Victoria Espinel, president and CEO of BSA The Software Alliance, sees the software industry going through more than one major transformation today, one being that software companies are also becoming data companies, and not like consumer-facing, ad-driven companies like Google or Facebook, but in terms of data storage, data management, data analytics.
“Our policy agenda has changed pretty dramatically over the last few years, as we focus more and more on data, including privacy and artificial intelligence,” she said, speaking Dec. 6 at the Content Protection Summit in Los Angeles.
Data has become such a crucial asset to the entertainment industry, with studios working with BSA member companies on using predictive analytics to make marketing and sales decisions, and the BSA working to manage the policy issues around data, like data ownership, access and privacy.
What’s changed over the last decade is the amount of data that exists in recorded form, and the ability to use it, Espinel said. She pointed to a mind-boggling statistic: Take all the data from today to the beginning of human history, and 98% of it was recorded in the last two years. “Exponential” doesn’t even begin to cover the sheer amount of data being ingested today, and that’s having an enormous impact on our society and our economy, she said.
One of the important things to keep in mind when it comes to data is that it’s at its most effectiveness when companies are able to move it around the world. “The ability to work with data that’s coming from all over the world is extremely important,” Espinel said. “Right now there’s no consensus among governments [on doing do].”
2017 has been a year of increasing distress among governments and institutions, and enormous political change, not just in the U.S., but around the world, with a rise in nationalism and nationalistic parties in both Europe and Asia. “It’s been not just the United States, in terms of being an extraordinary year of political change and unrest,” she added. And the BSA is having important policy discussions come out of those changes.
One of the issues BSA is working on is trying to set rules that advance the ability of data to move freely around the world. “To me this feels a lot like intellectual property and services in the late 1980s, when it was clear very clear to some that intellectual property was going to be a major driver of the U.S. economy, a major driver of the global economy, but there were no enforceable international rules,” Espinel said. It took the leadership of the United States and a few other countries to establish those rules. “We’re kind of at that moment now for data,” she added.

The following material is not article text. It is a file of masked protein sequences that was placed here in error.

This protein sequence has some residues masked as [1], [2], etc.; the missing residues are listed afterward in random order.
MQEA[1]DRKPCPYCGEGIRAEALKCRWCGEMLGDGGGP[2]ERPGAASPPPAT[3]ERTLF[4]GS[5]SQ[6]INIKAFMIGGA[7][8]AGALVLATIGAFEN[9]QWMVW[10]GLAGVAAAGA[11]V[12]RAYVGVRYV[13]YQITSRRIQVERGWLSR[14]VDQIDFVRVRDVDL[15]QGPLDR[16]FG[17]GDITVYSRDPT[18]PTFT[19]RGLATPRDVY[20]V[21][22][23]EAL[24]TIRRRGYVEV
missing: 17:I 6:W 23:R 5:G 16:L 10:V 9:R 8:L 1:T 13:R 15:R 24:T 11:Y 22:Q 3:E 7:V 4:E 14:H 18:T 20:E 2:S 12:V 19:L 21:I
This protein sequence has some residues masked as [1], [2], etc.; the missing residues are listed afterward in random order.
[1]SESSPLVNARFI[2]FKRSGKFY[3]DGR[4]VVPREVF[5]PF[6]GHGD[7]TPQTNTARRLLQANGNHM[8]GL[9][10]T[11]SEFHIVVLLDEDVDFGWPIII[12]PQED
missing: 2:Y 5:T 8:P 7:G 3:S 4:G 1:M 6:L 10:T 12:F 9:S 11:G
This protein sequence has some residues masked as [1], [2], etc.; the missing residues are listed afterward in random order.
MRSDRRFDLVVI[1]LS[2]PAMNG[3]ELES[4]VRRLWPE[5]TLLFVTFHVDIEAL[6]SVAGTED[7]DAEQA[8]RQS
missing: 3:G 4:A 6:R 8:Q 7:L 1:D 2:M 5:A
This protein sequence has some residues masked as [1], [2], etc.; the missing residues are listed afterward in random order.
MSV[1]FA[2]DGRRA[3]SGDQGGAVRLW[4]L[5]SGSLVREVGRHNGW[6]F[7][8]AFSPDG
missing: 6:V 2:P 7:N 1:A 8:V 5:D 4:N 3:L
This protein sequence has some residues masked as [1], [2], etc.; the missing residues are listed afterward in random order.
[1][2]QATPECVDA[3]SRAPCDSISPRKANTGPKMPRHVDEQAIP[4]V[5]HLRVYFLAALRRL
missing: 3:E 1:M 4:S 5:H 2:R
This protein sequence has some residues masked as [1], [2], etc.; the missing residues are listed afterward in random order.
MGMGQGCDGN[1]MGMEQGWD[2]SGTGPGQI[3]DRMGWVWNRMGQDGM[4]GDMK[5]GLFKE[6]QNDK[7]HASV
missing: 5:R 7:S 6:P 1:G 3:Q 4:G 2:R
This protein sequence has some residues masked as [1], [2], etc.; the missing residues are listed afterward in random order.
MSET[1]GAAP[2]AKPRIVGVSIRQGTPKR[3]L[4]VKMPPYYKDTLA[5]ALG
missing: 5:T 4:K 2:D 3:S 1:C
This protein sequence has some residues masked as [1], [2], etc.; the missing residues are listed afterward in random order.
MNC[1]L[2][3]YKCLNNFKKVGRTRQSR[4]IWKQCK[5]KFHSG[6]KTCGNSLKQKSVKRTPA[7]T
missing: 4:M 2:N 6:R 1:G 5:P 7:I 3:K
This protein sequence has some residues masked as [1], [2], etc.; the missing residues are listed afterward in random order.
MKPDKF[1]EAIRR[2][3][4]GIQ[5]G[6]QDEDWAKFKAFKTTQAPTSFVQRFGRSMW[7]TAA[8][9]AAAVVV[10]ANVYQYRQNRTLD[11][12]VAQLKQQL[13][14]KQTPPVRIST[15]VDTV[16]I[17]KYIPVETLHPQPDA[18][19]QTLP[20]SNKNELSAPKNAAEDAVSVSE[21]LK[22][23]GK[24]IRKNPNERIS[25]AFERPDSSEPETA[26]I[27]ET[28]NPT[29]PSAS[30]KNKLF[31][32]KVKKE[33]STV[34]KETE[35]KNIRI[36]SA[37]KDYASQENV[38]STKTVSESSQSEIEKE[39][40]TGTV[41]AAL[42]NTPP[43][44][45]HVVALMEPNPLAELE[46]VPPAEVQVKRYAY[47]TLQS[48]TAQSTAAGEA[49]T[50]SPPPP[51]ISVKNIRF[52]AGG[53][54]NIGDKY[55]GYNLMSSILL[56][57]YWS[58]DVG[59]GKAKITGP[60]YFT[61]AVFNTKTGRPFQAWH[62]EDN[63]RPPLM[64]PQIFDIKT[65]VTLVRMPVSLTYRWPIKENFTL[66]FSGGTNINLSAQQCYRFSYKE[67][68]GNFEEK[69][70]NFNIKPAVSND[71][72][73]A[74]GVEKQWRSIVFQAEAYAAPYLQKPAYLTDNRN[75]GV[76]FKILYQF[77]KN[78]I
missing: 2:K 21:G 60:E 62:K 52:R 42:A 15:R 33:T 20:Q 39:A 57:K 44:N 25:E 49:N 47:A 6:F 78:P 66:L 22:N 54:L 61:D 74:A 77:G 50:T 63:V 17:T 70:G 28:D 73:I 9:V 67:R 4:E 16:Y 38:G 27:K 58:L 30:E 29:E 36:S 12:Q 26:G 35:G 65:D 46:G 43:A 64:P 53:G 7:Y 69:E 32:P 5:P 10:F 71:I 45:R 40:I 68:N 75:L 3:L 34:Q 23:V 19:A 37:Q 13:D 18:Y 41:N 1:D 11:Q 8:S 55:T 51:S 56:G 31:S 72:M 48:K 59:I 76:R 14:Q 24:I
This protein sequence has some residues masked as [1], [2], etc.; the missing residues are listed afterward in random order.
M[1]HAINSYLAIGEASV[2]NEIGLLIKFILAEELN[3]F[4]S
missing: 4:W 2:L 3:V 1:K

AI policy issues around the ownership of data coming from the technology, as well as the technology’s impact on jobs, are also on BSA’s agenda. And the group is also helping its member companies better understand internal concerns, like the cybersecurity risk that comes from not understanding what you have on your network.
The group did a survey that asked CTOs and CIOs within companies that saw them estimate that about 20% of their employees had put something on their network without them knowing, and that’s a high enough number to cause concern. But they also asked the employees the same question: about 50% said they were putting things on their company networks without their CTO’s or CIO’s knowledge.
“There’s a very significant gap there, between what CIOs think is happening inside their companies, and what is actually happening, and that causes licensing issues, and big cybersecurity issues,” Espinel said.
The Content Protection Summit was produced by MESA and CDSA, presented by MediaSilo, and sponsored by Independent Security Evaluators, Aspera, the Digital Watermarking Alliance, Menlo Security, Microsoft Azure, NAGRA, NexGuard, Convergent Risks, HGST, PwC, Thinklogical, Avid, Militus Cybersecurity Solutions, Amazon Web Services and Bob Gold & Associates.